This got Mitchell to thinking about screws. He had always been fascinated with them. Even the corkscrew that opened a wine bottle at dinner interested him. He began to think about larger screws that might anchor iron piles for wharves, piers, bridges, even lighthouses. He set to work getting drawings prepared and had a few examples of his invention made. He called it the screwpile.

In the spring of 1833, he and his son, then aged nineteen, took one of the fabricated screwpiles out to Belfast Lough in their boat. Together father and son screwed the pile deep into the mucky sands of the lough until only a few feet of it remained above water. They returned home, and in the night a storm passed through Belfast. The next day, they rowed out to the lough and found the screwpile still firm in the seafloor.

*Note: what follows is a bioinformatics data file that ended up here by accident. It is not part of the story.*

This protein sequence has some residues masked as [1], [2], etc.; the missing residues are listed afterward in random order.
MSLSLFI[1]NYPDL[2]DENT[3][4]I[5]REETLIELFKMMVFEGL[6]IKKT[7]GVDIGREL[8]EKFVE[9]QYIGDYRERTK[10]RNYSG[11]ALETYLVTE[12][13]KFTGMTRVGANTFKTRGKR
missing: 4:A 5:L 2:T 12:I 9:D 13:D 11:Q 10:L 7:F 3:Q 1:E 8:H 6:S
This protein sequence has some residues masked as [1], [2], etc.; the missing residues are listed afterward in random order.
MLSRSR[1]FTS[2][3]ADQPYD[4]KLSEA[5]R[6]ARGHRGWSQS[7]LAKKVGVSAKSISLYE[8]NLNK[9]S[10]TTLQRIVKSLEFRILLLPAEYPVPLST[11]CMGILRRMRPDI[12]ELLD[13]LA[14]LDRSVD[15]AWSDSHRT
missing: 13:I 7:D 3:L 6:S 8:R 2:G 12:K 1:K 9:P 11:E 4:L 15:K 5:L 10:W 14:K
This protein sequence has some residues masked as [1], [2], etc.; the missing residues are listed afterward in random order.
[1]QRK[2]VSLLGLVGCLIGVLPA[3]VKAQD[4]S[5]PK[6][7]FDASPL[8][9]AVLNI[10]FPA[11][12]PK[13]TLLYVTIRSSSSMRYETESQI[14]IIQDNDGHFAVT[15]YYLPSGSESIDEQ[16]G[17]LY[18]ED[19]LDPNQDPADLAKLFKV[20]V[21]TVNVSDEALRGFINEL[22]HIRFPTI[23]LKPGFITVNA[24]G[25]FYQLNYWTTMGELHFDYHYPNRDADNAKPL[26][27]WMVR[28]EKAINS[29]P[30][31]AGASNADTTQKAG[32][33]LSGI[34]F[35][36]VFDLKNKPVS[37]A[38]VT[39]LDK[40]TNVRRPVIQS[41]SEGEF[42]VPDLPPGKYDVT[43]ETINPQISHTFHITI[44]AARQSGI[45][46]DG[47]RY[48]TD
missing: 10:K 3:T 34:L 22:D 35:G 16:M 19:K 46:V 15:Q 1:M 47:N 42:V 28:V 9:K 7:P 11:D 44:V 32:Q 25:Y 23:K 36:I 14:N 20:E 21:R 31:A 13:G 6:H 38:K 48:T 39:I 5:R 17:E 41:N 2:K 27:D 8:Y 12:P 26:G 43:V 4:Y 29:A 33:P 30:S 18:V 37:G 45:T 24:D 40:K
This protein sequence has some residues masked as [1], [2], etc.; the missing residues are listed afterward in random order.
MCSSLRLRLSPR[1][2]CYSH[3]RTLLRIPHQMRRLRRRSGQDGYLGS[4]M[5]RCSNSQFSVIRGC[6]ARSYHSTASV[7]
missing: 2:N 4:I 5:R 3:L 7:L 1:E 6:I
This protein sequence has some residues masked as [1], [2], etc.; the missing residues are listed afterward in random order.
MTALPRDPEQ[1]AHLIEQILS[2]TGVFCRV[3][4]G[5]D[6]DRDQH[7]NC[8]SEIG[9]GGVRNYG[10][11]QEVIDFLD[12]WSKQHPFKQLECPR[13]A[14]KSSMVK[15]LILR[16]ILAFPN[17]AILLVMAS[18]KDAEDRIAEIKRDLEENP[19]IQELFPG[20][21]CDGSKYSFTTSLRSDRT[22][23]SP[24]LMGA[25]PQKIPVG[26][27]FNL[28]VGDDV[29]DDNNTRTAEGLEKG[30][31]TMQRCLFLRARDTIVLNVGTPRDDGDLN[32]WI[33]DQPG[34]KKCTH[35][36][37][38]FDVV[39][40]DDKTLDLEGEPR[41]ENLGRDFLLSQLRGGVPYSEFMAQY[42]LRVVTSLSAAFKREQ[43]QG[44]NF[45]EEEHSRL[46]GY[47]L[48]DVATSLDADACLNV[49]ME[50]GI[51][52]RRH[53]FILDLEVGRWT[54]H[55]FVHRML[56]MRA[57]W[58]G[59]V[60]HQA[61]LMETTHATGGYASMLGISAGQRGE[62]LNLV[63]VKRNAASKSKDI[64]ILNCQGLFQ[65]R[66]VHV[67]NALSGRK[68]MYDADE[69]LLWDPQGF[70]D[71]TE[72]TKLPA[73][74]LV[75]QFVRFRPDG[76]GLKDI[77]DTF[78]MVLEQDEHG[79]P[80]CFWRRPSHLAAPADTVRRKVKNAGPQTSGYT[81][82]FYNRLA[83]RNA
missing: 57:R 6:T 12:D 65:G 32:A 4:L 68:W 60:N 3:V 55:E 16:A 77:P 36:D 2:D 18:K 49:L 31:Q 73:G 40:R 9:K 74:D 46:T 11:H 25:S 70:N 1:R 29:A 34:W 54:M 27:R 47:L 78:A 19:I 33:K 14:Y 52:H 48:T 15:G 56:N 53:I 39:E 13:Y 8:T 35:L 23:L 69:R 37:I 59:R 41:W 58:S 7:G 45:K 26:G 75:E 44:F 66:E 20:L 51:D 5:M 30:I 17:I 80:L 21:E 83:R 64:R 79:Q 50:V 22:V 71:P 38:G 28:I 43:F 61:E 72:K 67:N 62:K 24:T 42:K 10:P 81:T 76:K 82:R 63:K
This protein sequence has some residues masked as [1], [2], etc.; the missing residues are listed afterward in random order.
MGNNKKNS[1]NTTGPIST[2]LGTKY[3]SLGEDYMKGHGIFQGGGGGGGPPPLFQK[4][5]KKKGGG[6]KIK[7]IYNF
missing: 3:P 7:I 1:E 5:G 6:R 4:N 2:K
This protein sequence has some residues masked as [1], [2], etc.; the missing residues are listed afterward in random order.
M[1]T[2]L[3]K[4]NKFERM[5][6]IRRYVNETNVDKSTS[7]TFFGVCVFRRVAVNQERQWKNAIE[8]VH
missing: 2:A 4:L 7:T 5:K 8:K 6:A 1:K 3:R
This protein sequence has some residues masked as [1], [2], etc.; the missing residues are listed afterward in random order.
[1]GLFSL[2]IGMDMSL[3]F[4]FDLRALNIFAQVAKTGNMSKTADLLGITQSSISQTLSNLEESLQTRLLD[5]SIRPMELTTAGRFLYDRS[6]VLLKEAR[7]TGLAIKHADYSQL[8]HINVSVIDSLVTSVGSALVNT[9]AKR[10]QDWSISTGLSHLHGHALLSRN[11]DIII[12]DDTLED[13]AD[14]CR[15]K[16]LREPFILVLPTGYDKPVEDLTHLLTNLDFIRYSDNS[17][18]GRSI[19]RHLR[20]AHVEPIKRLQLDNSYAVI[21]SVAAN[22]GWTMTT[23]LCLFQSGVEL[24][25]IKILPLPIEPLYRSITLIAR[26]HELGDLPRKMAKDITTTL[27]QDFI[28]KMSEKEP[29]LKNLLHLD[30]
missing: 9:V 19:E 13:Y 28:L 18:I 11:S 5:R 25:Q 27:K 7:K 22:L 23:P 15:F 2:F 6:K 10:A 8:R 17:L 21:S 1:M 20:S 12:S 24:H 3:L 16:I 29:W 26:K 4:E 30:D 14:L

Mitchell knew his design would not only anchor lighthouses firmly, but also that wind and waves could pass through the iron piles unhindered.

Mitchell's proposed method for inserting screwpiles into the sea floor.

A second test of a screwpile in Belfast Lough gave similar results. Confident in his idea, Mitchell had his screwpile patented later in the year. At first, no one seemed interested. But in 1838 the Corporation of Trinity House--the lighthouse authority of England--contacted Mitchell and asked if he would design the foundation for a lighthouse at Maplin Sands in the Thames Estuary.

Mitchell's design called for eight iron legs to be screwed twenty-two feet into the mucky estuary floor. The legs were heavily braced and then a house for the lightkeeper was mounted on top. The lighthouse was first lit in February 1841 and was a great success.